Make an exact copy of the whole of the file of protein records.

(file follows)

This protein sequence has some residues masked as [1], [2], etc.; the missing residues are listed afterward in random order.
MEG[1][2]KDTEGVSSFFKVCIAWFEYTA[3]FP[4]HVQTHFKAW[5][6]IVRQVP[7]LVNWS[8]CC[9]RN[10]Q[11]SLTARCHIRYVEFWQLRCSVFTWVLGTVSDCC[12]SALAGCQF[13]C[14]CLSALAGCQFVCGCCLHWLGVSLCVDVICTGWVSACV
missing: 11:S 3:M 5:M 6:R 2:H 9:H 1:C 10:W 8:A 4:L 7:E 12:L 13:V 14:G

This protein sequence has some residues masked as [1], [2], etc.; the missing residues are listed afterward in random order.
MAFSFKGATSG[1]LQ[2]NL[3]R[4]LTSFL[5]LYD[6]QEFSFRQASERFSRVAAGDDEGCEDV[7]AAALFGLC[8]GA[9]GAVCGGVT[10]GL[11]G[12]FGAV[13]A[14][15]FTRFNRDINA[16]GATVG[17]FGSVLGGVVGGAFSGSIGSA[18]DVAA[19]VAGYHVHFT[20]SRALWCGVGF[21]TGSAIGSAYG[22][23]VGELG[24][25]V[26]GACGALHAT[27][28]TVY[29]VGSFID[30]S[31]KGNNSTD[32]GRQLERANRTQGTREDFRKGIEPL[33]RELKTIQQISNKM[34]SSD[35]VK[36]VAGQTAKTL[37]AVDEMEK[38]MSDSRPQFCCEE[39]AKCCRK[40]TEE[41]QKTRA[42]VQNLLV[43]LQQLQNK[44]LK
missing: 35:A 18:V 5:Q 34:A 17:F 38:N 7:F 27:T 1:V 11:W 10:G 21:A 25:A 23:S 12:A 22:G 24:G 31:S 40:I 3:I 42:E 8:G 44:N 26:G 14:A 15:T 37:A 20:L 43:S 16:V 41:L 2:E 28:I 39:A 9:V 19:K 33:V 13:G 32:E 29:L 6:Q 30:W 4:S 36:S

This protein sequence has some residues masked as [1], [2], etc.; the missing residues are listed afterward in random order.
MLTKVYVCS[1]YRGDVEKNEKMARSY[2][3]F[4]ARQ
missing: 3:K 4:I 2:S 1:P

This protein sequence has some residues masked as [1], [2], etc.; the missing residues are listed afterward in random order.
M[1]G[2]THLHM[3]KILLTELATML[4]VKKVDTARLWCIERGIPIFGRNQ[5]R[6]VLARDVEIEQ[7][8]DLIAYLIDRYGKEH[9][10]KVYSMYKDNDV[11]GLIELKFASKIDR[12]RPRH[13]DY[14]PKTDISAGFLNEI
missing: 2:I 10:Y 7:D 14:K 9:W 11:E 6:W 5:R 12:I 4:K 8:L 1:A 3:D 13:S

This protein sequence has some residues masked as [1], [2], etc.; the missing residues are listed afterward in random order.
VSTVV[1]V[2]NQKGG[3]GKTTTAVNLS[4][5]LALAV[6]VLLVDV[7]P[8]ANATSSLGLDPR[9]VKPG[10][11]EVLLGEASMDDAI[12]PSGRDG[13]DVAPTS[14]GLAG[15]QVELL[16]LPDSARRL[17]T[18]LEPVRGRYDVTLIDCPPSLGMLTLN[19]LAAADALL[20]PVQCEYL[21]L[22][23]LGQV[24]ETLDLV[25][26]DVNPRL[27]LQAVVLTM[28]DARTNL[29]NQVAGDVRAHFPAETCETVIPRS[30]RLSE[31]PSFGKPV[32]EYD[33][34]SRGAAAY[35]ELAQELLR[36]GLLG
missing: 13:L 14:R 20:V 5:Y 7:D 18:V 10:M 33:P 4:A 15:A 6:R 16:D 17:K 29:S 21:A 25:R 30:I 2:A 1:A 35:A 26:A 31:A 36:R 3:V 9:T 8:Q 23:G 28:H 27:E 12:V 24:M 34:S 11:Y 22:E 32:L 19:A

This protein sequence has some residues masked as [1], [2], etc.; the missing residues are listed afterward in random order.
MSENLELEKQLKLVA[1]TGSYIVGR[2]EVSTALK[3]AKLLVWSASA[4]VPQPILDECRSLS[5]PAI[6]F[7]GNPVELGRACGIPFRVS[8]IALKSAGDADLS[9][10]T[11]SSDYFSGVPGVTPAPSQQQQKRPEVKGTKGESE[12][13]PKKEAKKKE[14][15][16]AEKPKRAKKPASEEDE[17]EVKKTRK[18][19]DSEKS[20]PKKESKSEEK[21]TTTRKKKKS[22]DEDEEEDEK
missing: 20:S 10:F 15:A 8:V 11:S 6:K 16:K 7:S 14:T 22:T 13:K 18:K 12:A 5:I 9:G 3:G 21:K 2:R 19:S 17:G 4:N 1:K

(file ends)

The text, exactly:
This protein sequence has some residues masked as [1], [2], etc.; the missing residues are listed afterward in random order.
MEG[1][2]KDTEGVSSFFKVCIAWFEYTA[3]FP[4]HVQTHFKAW[5][6]IVRQVP[7]LVNWS[8]CC[9]RN[10]Q[11]SLTARCHIRYVEFWQLRCSVFTWVLGTVSDCC[12]SALAGCQF[13]C[14]CLSALAGCQFVCGCCLHWLGVSLCVDVICTGWVSACV
missing: 11:S 3:M 5:M 6:R 2:H 9:H 1:C 10:W 8:A 4:L 7:E 12:L 13:V 14:G

This protein sequence has some residues masked as [1], [2], etc.; the missing residues are listed afterward in random order.
MAFSFKGATSG[1]LQ[2]NL[3]R[4]LTSFL[5]LYD[6]QEFSFRQASERFSRVAAGDDEGCEDV[7]AAALFGLC[8]GA[9]GAVCGGVT[10]GL[11]G[12]FGAV[13]A[14][15]FTRFNRDINA[16]GATVG[17]FGSVLGGVVGGAFSGSIGSA[18]DVAA[19]VAGYHVHFT[20]SRALWCGVGF[21]TGSAIGSAYG[22][23]VGELG[24][25]V[26]GACGALHAT[27][28]TVY[29]VGSFID[30]S[31]KGNNSTD[32]GRQLERANRTQGTREDFRKGIEPL[33]RELKTIQQISNKM[34]SSD[35]VK[36]VAGQTAKTL[37]AVDEMEK[38]MSDSRPQFCCEE[39]AKCCRK[40]TEE[41]QKTRA[42]VQNLLV[43]LQQLQNK[44]LK
missing: 35:A 18:V 5:Q 34:A 17:F 38:N 7:F 27:T 1:V 11:W 10:G 21:A 25:A 23:S 12:A 22:G 24:G 31:S 40:I 3:I 42:E 8:G 44:N 26:G 14:A 15:T 37:A 20:L 43:S 16:V 41:L 2:E 28:I 39:A 9:V 19:K 33:V 13:G 32:E 29:L 6:Q 30:W 4:S 36:S

This protein sequence has some residues masked as [1], [2], etc.; the missing residues are listed afterward in random order.
MLTKVYVCS[1]YRGDVEKNEKMARSY[2][3]F[4]ARQ
missing: 3:K 4:I 2:S 1:P

This protein sequence has some residues masked as [1], [2], etc.; the missing residues are listed afterward in random order.
M[1]G[2]THLHM[3]KILLTELATML[4]VKKVDTARLWCIERGIPIFGRNQ[5]R[6]VLARDVEIEQ[7][8]DLIAYLIDRYGKEH[9][10]KVYSMYKDNDV[11]GLIELKFASKIDR[12]RPRH[13]DY[14]PKTDISAGFLNEI
missing: 2:I 10:Y 7:D 14:K 9:W 11:E 6:W 5:R 12:I 4:K 8:L 1:A 3:D 13:S

This protein sequence has some residues masked as [1], [2], etc.; the missing residues are listed afterward in random order.
VSTVV[1]V[2]NQKGG[3]GKTTTAVNLS[4][5]LALAV[6]VLLVDV[7]P[8]ANATSSLGLDPR[9]VKPG[10][11]EVLLGEASMDDAI[12]PSGRDG[13]DVAPTS[14]GLAG[15]QVELL[16]LPDSARRL[17]T[18]LEPVRGRYDVTLIDCPPSLGMLTLN[19]LAAADALL[20]PVQCEYL[21]L[22][23]LGQV[24]ETLDLV[25][26]DVNPRL[27]LQAVVLTM[28]DARTNL[29]NQVAGDVRAHFPAETCETVIPRS[30]RLSE[31]PSFGKPV[32]EYD[33][34]SRGAAAY[35]ELAQELLR[36]GLLG
missing: 13:L 14:R 20:V 5:Y 7:D 18:V 10:M 33:P 4:A 15:A 6:R 16:D 17:K 29:S 21:A 25:R 30:I 2:A 1:A 35:A 26:A 31:A 36:R 3:V 9:T 8:Q 23:G 28:H 27:E 12:V 24:M 34:S 11:Y 22:E 32:L 19:A

This protein sequence has some residues masked as [1], [2], etc.; the missing residues are listed afterward in random order.
MSENLELEKQLKLVA[1]TGSYIVGR[2]EVSTALK[3]AKLLVWSASA[4]VPQPILDECRSLS[5]PAI[6]F[7]GNPVELGRACGIPFRVS[8]IALKSAGDADLS[9][10]T[11]SSDYFSGVPGVTPAPSQQQQKRPEVKGTKGESE[12][13]PKKEAKKKE[14][15][16]AEKPKRAKKPASEEDE[17]EVKKTRK[18][19]DSEKS[20]PKKESKSEEK[21]TTTRKKKKS[22]DEDEEEDEK
missing: 20:S 10:F 15:A 8:V 11:S 6:K 16:K 7:S 14:T 22:T 13:K 18:K 12:A 5:I 9:G 3:G 21:K 2:R 19:S 17:G 4:N 1:K